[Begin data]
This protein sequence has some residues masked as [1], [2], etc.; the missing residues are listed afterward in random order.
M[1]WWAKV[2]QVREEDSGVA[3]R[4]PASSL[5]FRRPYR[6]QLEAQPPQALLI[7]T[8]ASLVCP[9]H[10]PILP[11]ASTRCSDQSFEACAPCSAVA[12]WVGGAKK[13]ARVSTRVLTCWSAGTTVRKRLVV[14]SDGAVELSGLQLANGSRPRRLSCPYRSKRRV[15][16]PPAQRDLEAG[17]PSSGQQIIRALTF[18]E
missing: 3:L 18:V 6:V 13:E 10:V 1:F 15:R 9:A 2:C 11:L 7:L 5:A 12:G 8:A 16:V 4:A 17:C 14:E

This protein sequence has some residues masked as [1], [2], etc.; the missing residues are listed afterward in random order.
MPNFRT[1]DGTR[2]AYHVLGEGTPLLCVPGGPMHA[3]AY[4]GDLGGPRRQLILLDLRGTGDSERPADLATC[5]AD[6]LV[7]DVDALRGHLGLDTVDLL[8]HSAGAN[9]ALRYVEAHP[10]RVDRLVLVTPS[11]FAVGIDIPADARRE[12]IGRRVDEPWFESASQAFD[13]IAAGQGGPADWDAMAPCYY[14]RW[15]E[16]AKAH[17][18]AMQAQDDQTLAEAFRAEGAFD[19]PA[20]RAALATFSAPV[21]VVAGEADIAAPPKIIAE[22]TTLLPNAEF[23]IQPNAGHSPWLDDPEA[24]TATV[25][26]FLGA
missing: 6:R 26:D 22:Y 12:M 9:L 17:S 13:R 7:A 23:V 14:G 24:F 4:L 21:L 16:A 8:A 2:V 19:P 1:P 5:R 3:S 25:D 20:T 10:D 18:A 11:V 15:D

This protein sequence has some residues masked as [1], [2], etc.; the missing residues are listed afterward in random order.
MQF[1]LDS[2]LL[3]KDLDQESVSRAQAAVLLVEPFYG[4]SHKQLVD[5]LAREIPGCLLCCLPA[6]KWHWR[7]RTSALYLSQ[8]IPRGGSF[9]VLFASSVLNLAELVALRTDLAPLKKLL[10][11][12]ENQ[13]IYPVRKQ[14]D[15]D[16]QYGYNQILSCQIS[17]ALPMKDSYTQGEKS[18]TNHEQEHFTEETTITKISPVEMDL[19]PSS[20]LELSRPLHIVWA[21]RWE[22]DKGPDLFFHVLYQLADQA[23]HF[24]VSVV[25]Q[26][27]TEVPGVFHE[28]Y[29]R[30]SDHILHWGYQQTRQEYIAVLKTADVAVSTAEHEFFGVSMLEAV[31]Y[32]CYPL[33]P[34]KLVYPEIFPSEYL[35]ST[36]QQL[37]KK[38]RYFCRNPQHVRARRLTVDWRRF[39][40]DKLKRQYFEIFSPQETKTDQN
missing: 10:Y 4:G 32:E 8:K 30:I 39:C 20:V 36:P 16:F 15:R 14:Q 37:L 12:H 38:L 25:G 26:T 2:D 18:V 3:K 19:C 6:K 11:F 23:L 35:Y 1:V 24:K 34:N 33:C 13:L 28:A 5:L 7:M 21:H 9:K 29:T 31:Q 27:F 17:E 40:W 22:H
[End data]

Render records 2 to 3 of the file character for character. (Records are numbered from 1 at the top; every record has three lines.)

This protein sequence has some residues masked as [1], [2], etc.; the missing residues are listed afterward in random order.
MPNFRT[1]DGTR[2]AYHVLGEGTPLLCVPGGPMHA[3]AY[4]GDLGGPRRQLILLDLRGTGDSERPADLATC[5]AD[6]LV[7]DVDALRGHLGLDTVDLL[8]HSAGAN[9]ALRYVEAHP[10]RVDRLVLVTPS[11]FAVGIDIPADARRE[12]IGRRVDEPWFESASQAFD[13]IAAGQGGPADWDAMAPCYY[14]RW[15]E[16]AKAH[17][18]AMQAQDDQTLAEAFRAEGAFD[19]PA[20]RAALATFSAPV[21]VVAGEADIAAPPKIIAE[22]TTLLPNAEF[23]IQPNAGHSPWLDDPEA[24]TATV[25][26]FLGA
missing: 6:R 26:D 22:Y 12:M 9:L 17:S 13:R 7:A 23:V 14:G 24:F 4:L 21:L 16:A 8:A 2:V 19:P 1:P 5:R 3:S 25:D 20:T 10:D 18:A 11:V 15:D

This protein sequence has some residues masked as [1], [2], etc.; the missing residues are listed afterward in random order.
MQF[1]LDS[2]LL[3]KDLDQESVSRAQAAVLLVEPFYG[4]SHKQLVD[5]LAREIPGCLLCCLPA[6]KWHWR[7]RTSALYLSQ[8]IPRGGSF[9]VLFASSVLNLAELVALRTDLAPLKKLL[10][11][12]ENQ[13]IYPVRKQ[14]D[15]D[16]QYGYNQILSCQIS[17]ALPMKDSYTQGEKS[18]TNHEQEHFTEETTITKISPVEMDL[19]PSS[20]LELSRPLHIVWA[21]RWE[22]DKGPDLFFHVLYQLADQA[23]HF[24]VSVV[25]Q[26][27]TEVPGVFHE[28]Y[29]R[30]SDHILHWGYQQTRQEYIAVLKTADVAVSTAEHEFFGVSMLEAV[31]Y[32]CYPL[33]P[34]KLVYPEIFPSEYL[35]ST[36]QQL[37]KK[38]RYFCRNPQHVRARRLTVDWRRF[39][40]DKLKRQYFEIFSPQETKTDQN
missing: 10:Y 4:G 32:E 8:K 30:I 39:C 20:V 36:P 16:F 15:R 14:Q 37:L 12:H 38:L 25:G 26:T 2:D 18:V 3:K 19:C 6:K 11:F 23:L 35:Y 1:V 24:K 34:N 33:C 13:L 28:A 5:L 7:M 21:H 9:K 29:T 31:Q 27:F 17:E 40:W 22:H